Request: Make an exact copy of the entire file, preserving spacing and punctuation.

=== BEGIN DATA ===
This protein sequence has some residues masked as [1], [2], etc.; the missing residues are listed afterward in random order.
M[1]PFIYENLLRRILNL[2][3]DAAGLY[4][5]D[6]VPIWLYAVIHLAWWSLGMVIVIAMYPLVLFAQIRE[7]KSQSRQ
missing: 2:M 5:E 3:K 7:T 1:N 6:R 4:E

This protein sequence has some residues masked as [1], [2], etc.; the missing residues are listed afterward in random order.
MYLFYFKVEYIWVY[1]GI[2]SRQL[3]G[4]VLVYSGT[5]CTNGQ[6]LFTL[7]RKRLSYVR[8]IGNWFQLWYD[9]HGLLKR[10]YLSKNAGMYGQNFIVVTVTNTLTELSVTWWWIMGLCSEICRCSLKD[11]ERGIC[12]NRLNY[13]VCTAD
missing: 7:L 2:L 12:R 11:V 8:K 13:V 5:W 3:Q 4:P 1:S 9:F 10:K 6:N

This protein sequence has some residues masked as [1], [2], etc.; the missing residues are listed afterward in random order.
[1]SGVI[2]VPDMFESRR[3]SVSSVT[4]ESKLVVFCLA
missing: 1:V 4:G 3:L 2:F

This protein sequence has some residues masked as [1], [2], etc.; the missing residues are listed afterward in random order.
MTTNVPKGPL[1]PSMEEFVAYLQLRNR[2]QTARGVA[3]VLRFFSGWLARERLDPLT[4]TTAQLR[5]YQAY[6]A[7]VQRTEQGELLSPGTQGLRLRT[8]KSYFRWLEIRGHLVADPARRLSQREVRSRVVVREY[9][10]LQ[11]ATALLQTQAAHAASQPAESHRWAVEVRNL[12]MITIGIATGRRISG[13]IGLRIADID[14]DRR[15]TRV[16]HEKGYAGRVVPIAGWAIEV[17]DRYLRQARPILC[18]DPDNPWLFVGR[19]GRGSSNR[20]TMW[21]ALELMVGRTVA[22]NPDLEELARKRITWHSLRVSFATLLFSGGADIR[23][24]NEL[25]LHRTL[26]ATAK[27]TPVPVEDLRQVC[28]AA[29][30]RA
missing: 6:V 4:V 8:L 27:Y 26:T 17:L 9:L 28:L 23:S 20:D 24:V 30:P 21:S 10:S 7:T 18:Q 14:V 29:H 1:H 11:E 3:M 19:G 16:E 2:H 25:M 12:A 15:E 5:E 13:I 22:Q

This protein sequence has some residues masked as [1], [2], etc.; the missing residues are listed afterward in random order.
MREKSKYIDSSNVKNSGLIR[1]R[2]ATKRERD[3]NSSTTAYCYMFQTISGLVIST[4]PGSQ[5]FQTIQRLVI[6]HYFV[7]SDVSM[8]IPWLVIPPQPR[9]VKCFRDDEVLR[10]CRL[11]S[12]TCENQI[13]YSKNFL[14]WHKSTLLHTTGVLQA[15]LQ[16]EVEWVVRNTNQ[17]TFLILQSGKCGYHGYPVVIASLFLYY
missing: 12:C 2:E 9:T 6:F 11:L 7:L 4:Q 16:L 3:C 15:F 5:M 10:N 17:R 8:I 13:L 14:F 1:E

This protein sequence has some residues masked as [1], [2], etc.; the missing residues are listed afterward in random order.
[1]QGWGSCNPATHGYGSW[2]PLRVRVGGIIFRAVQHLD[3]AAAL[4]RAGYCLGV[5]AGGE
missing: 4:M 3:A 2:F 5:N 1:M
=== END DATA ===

This protein sequence has some residues masked as [1], [2], etc.; the missing residues are listed afterward in random order.
M[1]PFIYENLLRRILNL[2][3]DAAGLY[4][5]D[6]VPIWLYAVIHLAWWSLGMVIVIAMYPLVLFAQIRE[7]KSQSRQ
missing: 2:M 5:E 3:K 7:T 1:N 6:R 4:E

This protein sequence has some residues masked as [1], [2], etc.; the missing residues are listed afterward in random order.
MYLFYFKVEYIWVY[1]GI[2]SRQL[3]G[4]VLVYSGT[5]CTNGQ[6]LFTL[7]RKRLSYVR[8]IGNWFQLWYD[9]HGLLKR[10]YLSKNAGMYGQNFIVVTVTNTLTELSVTWWWIMGLCSEICRCSLKD[11]ERGIC[12]NRLNY[13]VCTAD
missing: 7:L 2:L 12:R 11:V 8:K 13:V 5:W 3:Q 4:P 1:S 9:F 10:K 6:N

This protein sequence has some residues masked as [1], [2], etc.; the missing residues are listed afterward in random order.
[1]SGVI[2]VPDMFESRR[3]SVSSVT[4]ESKLVVFCLA
missing: 1:V 4:G 3:L 2:F

This protein sequence has some residues masked as [1], [2], etc.; the missing residues are listed afterward in random order.
MTTNVPKGPL[1]PSMEEFVAYLQLRNR[2]QTARGVA[3]VLRFFSGWLARERLDPLT[4]TTAQLR[5]YQAY[6]A[7]VQRTEQGELLSPGTQGLRLRT[8]KSYFRWLEIRGHLVADPARRLSQREVRSRVVVREY[9][10]LQ[11]ATALLQTQAAHAASQPAESHRWAVEVRNL[12]MITIGIATGRRISG[13]IGLRIADID[14]DRR[15]TRV[16]HEKGYAGRVVPIAGWAIEV[17]DRYLRQARPILC[18]DPDNPWLFVGR[19]GRGSSNR[20]TMW[21]ALELMVGRTVA[22]NPDLEELARKRITWHSLRVSFATLLFSGGADIR[23][24]NEL[25]LHRTL[26]ATAK[27]TPVPVEDLRQVC[28]AA[29][30]RA
missing: 6:V 4:V 8:L 27:Y 26:T 17:L 9:L 28:L 23:S 20:D 24:V 30:P 21:S 10:S 7:T 18:Q 14:V 29:H 1:H 11:E 3:M 19:G 16:E 2:H 25:M 12:A 15:E 5:E 13:I 22:Q

This protein sequence has some residues masked as [1], [2], etc.; the missing residues are listed afterward in random order.
MREKSKYIDSSNVKNSGLIR[1]R[2]ATKRERD[3]NSSTTAYCYMFQTISGLVIST[4]PGSQ[5]FQTIQRLVI[6]HYFV[7]SDVSM[8]IPWLVIPPQPR[9]VKCFRDDEVLR[10]CRL[11]S[12]TCENQI[13]YSKNFL[14]WHKSTLLHTTGVLQA[15]LQ[16]EVEWVVRNTNQ[17]TFLILQSGKCGYHGYPVVIASLFLYY
missing: 12:C 2:E 9:T 6:F 11:L 7:L 4:Q 16:L 3:C 15:F 5:M 10:N 17:R 8:I 13:L 14:F 1:E

This protein sequence has some residues masked as [1], [2], etc.; the missing residues are listed afterward in random order.
[1]QGWGSCNPATHGYGSW[2]PLRVRVGGIIFRAVQHLD[3]AAAL[4]RAGYCLGV[5]AGGE
missing: 4:M 3:A 2:F 5:N 1:M